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Amazing GORILLA Facts 

1. Basics: Gorillas are the largest living primates - the family of animals that includes monkeys, apes, and humans. A mature male gorilla can be over 6 feet tall and weigh 300 to 500 pounds. He can spread his arms 8 feet across and is as strong as 4 to 8 strong men. Adult female gorillas are about half the size of the males. Gorillas also belong to the group of primates called "great apes" which also includes chimpanzees, orangutans, bonobos, and humans.

2. Bodies:  Like humans, gorillas have two legs and two arms, 10 fingers and 10 toes, small ears on the side of the head, forward-looking eyes and 32 teeth. Unlike us, their arms are longer and more muscular than their legs, and their big toes look like thumbs. Their bodies are covered by thick dark hair, except on the face, chest, underarms, palms, and soles of the feet. An adult male gorilla becomes a "silverback" at about age 15 when he is full-grown and the hair on his back turns silvery-gray.

3. Walking: Gorillas normally walk by putting their feet flat and walking on the knuckles of their hands. They can stand upright, but they don't do it very often. When they do, it is often to "chestslap." Gorillas do not beat their chests with their fists but with open cupped hands, making the familiar loud sound, which can indicate aggression or excitement.

4. Life Span: Gorillas can live more than 50 years. Newborn gorillas are very small, weighing only about 4 1/2 pounds. They are helpless at birth and depend on their mothers for at least 3 years, and they usually stay in their family group as they grow up. Females mature at 10 to 12 years and males at 11 to 13 years. Young gorillas must learn from their group how to find food, make nests, take care of babies, and get along with other gorillas.

5. Communication: Gorillas communicate with each other by using gestures, body postures, facial expressions, vocal sounds, chestslaps, drumming, and odors. Although they cannot make the sounds of human speech, gorillas are capable of understanding spoken languages and they can learn to communicate in sign language.

6. Intelligence: Gorillas are very intelligent, and they share with us a full range of emotions: love, hate, fear, grief, joy, greed, generosity, pride, shame, empathy, and jealousy. They laugh when they are tickled and cry when they are sad or hurt. Gorillas cry with sounds, not tears.

7. Family: A typical gorilla family includes one silverback, the strongest male and the undisputed leader; one immature male between 8 and 13 years old; three or four adult females, who ordinarily stay with the silverback for life; and three to six youngsters under 8 years old. Some groups are larger or smaller than this, and males sometimes travel alone or form bachelor groups.

8. Sleeping and Eating: Gorillas sleep about 13 hours each night and rest for several hours at midday. They build new sleeping nests every night by bending nearby plants into a springy platform, usually on the ground or in low trees. When not resting they spend most of their time looking for food and eating it. They eat mostly plant foods: leaves, shoots, fruits, bulbs, bark, vines, and nettles. They also eat ants, termites, grubs, worms, and insect larvae.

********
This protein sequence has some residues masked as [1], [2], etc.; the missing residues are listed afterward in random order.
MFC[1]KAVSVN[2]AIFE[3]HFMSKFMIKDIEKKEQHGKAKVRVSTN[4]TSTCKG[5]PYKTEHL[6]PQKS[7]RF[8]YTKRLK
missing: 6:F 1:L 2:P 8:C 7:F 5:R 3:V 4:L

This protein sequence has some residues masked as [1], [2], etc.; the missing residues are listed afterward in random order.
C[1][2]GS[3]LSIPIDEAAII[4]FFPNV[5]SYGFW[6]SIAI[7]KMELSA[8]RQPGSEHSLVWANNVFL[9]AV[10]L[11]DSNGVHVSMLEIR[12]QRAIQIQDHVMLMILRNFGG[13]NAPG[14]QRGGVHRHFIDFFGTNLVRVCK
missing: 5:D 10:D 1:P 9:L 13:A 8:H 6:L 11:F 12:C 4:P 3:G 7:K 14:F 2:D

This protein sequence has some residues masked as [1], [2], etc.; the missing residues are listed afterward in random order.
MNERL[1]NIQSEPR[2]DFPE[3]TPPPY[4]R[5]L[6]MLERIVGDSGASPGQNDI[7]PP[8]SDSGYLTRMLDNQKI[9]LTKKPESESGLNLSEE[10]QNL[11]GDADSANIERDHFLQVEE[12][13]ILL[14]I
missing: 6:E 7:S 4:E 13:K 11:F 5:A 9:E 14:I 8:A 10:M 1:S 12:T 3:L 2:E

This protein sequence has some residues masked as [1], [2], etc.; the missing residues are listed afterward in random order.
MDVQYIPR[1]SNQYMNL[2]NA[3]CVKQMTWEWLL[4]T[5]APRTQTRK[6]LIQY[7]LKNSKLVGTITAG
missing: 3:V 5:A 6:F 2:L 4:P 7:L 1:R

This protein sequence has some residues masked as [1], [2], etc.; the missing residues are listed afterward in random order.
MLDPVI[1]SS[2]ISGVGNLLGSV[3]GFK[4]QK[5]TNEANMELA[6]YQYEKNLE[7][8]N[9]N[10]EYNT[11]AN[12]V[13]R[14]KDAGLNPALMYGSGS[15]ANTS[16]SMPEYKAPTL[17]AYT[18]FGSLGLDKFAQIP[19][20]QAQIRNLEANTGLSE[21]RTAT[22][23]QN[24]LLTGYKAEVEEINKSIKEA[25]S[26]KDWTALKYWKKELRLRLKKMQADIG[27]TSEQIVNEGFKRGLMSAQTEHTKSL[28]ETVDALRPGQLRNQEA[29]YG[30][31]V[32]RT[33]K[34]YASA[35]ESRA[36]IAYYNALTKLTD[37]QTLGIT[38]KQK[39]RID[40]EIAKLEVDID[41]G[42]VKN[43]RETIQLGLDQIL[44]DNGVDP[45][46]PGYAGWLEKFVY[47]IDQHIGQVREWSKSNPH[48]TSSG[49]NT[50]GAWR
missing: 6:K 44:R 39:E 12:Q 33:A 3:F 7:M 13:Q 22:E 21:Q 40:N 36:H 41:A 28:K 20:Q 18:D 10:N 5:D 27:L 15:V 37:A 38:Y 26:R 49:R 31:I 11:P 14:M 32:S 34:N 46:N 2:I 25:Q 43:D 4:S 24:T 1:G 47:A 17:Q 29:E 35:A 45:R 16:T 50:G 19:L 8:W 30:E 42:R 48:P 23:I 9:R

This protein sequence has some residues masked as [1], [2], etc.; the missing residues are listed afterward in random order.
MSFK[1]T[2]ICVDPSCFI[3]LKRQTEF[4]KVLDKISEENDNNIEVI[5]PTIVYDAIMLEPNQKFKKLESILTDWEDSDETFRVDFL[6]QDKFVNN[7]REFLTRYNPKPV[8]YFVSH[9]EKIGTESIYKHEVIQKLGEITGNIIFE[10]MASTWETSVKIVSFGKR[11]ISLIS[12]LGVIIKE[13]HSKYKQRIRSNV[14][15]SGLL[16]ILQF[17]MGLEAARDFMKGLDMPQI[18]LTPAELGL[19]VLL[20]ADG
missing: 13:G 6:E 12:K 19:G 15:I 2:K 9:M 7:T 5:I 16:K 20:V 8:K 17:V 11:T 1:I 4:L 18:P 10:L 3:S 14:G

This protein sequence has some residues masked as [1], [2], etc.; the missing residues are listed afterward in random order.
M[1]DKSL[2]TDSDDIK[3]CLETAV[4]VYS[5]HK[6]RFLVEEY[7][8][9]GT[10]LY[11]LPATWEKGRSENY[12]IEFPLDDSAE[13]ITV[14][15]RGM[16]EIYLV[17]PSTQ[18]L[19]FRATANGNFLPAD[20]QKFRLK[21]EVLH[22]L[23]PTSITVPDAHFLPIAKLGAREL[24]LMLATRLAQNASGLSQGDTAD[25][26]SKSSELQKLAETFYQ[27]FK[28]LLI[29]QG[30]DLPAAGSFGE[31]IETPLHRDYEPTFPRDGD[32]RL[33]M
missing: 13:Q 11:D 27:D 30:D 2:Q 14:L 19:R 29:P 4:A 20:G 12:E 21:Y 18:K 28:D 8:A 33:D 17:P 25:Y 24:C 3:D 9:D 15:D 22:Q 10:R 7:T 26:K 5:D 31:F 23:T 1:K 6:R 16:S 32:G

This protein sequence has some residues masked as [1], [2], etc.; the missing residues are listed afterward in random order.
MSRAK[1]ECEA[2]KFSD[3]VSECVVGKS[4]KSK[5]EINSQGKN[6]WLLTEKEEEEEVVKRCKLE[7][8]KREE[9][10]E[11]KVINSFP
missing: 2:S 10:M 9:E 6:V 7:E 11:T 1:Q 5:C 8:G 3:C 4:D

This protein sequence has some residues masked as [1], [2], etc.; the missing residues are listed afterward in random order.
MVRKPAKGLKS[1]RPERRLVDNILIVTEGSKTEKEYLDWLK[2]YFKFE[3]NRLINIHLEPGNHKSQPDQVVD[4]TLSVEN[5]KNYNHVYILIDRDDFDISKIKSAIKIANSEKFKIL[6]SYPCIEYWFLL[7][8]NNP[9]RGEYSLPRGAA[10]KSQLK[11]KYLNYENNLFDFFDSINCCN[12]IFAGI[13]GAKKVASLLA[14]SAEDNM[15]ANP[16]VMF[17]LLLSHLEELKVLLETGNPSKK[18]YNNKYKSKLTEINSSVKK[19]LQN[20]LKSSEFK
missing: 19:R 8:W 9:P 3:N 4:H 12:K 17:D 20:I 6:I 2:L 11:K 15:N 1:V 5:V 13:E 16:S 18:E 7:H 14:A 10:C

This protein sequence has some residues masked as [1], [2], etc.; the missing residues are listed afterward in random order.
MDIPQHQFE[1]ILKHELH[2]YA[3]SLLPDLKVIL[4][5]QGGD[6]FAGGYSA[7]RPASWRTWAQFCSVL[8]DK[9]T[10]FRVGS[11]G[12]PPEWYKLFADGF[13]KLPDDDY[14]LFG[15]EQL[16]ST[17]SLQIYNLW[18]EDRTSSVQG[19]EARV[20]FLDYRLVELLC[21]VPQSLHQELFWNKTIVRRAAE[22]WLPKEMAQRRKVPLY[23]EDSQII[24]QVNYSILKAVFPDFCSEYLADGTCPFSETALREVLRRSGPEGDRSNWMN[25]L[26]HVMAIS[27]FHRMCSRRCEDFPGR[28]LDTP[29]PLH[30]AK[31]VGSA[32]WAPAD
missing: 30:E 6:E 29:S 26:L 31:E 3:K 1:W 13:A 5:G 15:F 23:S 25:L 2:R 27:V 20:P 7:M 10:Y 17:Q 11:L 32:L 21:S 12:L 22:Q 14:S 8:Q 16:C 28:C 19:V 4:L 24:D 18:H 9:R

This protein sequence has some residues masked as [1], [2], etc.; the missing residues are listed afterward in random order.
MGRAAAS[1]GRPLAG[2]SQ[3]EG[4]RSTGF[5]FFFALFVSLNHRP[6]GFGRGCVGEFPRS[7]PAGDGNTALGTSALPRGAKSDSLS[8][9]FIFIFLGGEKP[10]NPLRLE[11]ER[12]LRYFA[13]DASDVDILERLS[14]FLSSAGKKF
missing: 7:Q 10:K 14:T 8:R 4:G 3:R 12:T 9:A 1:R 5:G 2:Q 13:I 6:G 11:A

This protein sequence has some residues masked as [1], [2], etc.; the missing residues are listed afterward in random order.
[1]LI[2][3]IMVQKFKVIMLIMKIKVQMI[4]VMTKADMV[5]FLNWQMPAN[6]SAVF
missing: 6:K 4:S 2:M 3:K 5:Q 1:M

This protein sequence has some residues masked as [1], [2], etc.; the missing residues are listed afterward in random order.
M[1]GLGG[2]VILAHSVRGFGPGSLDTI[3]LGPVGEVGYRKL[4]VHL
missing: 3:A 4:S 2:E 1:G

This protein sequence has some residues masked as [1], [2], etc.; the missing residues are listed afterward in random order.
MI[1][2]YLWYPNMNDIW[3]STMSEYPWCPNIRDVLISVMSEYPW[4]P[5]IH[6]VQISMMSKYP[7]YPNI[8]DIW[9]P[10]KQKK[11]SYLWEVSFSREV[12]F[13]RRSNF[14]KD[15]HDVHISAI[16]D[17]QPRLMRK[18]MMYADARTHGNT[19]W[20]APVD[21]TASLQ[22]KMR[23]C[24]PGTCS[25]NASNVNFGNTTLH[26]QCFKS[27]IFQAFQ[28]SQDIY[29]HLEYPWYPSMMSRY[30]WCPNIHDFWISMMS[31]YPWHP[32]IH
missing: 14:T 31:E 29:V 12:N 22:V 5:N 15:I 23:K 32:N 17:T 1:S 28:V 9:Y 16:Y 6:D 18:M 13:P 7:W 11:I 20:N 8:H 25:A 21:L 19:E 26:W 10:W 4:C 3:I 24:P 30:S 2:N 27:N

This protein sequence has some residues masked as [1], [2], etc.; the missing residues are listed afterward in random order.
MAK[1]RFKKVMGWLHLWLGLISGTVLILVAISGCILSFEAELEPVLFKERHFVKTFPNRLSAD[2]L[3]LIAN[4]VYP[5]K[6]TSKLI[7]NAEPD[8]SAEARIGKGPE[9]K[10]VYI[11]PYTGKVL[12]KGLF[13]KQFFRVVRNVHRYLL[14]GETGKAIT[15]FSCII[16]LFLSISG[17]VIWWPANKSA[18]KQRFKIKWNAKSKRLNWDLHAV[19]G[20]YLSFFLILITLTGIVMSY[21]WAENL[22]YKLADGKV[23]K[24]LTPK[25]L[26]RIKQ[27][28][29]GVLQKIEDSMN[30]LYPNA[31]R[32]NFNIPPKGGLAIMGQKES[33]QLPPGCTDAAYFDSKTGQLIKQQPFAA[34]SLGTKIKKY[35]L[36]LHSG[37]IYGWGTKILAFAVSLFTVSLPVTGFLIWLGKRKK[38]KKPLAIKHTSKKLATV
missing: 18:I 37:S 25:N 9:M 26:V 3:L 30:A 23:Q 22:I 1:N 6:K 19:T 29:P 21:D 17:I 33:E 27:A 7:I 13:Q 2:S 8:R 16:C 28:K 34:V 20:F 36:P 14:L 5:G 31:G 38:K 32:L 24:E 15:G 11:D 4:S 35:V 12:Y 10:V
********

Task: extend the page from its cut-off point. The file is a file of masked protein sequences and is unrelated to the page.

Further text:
9. Gorilla Types (Subspecies): There are four types of gorillas: Western Lowland, Eastern Lowland, Cross River, and Mountain gorillas. The names refer to the different areas of Africa where they live. Mountain gorillas are the most critically endangered, with conservative estimates of only 400 to 600 living at this time. Koko and Michael, and most zoo gorillas, are Western Lowland gorillas.

10. Endangered Status: Gorillas are shy and peaceful. The only natural enemy of gorillas has always been human beings. Gorillas are still hunted for meat (bushmeat) and trophies in some parts of Africa, and they are caught in traps set for other animals. In the past, whenever an infant gorilla was captured for a zoo, the mother and often the other members of the family were killed as they defended the baby. Now the most serious threat to free-living gorillas is the human population explosion. As more and more people take over the land for agriculture, logging, and other development, the gorillas have nowhere left to go.


 

Learn more about Gorillas. Check out these Gorilla Books:
 

Gorilla Rescue
by Jill Baily. Steck-Vaughn, 1990.

Apes in Fact and Fiction
by Gilda Berger. Watts, 1980.

Mountain Gorilla
by Michael Bright Gloucester Press, 1989.

Monkeys and Apes of the World
by Rita Golden Gelman. Franklin Watts, 1990.

Signs of the Apes, Songs of the Whales
by George Harrar. Simon & Schuster, 1989.

Raising Gordy Gorillas at the San Diego Zoo
by Georgeanne Irvine. Simon & Schuster, 1990.

Thinking Gorillas
by Bettyann Kelves. E.P. Dutton, 1980.

Monkeys and Apes
by Kathryn Lumley. Children's Press, 1982.

Gorilla
by Rober McClung. William Morrow, 1984.

With Love from Koko
by Faith McNulty. Scholastic Inc., 1990.

The Truth about Gorillas
by Susan Meyers. E.P. Dutton, 1980.

Koko's Kitten
by Francine Patterson. Scholastic Inc., 1985.

Koko's Story
by Francine Patterson. Scholastic Inc., 1987.

The Education of Koko
by Francine Patterson and Eugene Linden. Holt, Rinehard & Winston, 1981.

Why Chimps Can Read
by Ann J. Premack. Harper & Row, 1976.


 

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The Gorilla Foundation / Koko.org
1733 Woodside Rd., Suite 330
Redwood City, CA, 94061
1-800-ME-GO-APE (634-6273)

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Our mission is to learn about gorillas by communicating with them, and apply our knowledge to advance great ape conservation, education, care and empathy.

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